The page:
Study: Wearing Hearing Aids May Improve Longevity

Man using hearings aids

A January 2024 issue of The Lancet Healthy Longevity included new evidence that consistent wearing of hearing aids for those with hearing loss may contribute to a 24% lower risk of premature death compared to those who never wear them.

The observational study conducted by the USC Caruso Department of Otolaryngology showed that among 10,000 adults with hearing loss surveyed by the CDC from 1999-2012, those considered regular hearing device users showed a 24% reduction in mortality risk.

The study, headed up by Dr. Janet Choi intended to show how hearing aids affect the wearer’s health over the long term. Previous similar studies indicated that adults with untreated hearing loss experienced shorter lifespans compared with those with no hearing loss. Dr. Choi spotted a gap in these findings that failed to address the longevity of those with hearing loss corrected by a hearing aid.

Linking Hearing Device Wear to Longevity

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Choi and her colleagues noted a strong correlation between people with hearing loss who wore their hearing device at least five hours per week and longer lifespans. These results remained consistent and significant “even after adjusting for age and severity of hearing loss, socioeconomic status, and other medical conditions” Choi noted.

While the new connection between mortality and hearing aid wear has been largely confirmed by the study, questions remain as to why hearing loss contributes to shorter lifespans.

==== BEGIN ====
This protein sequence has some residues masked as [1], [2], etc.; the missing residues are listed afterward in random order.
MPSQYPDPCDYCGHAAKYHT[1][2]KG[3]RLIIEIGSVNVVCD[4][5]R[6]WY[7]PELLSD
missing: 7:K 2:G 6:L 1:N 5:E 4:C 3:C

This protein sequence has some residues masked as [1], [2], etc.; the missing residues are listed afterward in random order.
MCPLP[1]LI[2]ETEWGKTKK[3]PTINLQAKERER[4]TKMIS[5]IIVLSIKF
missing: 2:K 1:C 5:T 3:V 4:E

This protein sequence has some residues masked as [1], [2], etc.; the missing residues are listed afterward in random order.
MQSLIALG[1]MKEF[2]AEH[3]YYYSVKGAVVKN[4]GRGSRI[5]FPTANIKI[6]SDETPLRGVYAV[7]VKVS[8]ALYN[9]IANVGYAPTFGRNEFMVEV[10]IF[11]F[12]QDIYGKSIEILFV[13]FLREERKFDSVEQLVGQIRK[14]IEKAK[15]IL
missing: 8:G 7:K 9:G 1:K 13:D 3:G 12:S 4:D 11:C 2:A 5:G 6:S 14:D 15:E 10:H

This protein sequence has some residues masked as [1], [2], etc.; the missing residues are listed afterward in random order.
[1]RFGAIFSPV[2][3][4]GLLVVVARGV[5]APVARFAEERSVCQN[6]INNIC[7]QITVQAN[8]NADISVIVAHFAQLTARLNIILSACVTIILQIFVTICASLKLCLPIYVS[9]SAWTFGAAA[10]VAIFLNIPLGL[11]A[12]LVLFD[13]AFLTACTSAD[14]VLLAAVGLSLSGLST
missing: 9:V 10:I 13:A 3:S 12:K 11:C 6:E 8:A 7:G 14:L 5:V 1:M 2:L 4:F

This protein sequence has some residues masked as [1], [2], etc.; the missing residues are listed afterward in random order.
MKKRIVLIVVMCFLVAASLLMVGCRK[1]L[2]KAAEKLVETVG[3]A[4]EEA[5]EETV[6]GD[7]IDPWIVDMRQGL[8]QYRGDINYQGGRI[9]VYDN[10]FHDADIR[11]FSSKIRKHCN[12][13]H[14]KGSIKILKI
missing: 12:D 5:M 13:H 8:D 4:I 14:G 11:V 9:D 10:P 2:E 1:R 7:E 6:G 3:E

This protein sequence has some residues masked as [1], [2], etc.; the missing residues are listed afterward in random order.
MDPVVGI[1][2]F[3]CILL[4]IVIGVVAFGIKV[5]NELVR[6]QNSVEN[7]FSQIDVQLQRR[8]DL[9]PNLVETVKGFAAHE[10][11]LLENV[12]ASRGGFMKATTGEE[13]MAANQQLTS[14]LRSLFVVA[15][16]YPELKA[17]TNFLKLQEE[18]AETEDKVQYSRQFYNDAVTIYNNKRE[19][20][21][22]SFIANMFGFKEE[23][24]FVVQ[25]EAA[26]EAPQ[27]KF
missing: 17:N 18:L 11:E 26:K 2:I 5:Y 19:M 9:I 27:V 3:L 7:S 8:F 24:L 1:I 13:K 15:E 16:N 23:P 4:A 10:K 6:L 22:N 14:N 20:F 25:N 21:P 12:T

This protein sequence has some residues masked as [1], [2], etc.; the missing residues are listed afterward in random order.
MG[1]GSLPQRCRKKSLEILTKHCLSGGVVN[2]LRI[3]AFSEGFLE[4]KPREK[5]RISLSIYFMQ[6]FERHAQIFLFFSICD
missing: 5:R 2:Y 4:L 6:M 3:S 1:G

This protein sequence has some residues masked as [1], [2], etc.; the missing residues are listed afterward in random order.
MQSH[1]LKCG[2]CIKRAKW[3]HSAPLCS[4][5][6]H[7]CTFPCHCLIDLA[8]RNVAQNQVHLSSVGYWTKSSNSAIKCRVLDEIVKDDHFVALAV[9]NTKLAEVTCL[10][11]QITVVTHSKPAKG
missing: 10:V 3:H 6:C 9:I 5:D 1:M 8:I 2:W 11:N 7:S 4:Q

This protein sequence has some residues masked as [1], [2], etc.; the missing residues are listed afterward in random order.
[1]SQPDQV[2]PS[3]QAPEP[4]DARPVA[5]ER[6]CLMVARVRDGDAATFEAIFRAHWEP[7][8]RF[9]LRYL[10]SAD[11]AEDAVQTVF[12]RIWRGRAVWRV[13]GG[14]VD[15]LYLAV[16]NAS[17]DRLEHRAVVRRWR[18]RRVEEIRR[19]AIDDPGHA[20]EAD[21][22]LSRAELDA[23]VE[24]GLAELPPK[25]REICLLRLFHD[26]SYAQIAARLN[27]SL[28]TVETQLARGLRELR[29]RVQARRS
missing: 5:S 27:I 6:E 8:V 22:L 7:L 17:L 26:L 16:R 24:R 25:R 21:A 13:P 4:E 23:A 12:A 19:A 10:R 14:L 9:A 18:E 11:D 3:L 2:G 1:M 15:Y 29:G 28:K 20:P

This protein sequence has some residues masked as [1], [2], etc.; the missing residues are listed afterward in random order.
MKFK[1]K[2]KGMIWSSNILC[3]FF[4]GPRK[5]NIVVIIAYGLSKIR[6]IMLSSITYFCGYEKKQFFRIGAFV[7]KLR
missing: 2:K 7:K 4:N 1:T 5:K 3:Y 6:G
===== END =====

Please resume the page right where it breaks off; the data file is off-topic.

Other lines of research have indicated that hearing loss may contribute to atrophy and tissue loss in parts of the brain associated with processing auditory signals. Additionally, the isolation associated with hearing loss correlates with other comorbidities like anxiety, depression, and dementia – all of which threaten a person’s longevity.

Dr. Choi’s study does not conclude that hearing aid use causes increases in lifespan nor does it suggest that increased use can fix issues resulting from non-wear. However, it does point to the lifestyle improvements that come with increased device wear and their potential for warding off the known deleterious effects of un-attended hearing loss.

Get hearing help & get more out of life

Regardless of the new evidence and its correlations, the findings of Choi et. al once again point to the many ancillary health benefits of wearing a hearing aid & getting your hearing checked often if you suffer from some hearing loss.

Contact our team if you’re in need of an evaluation or are seeking some of the top hearing solutions available today.

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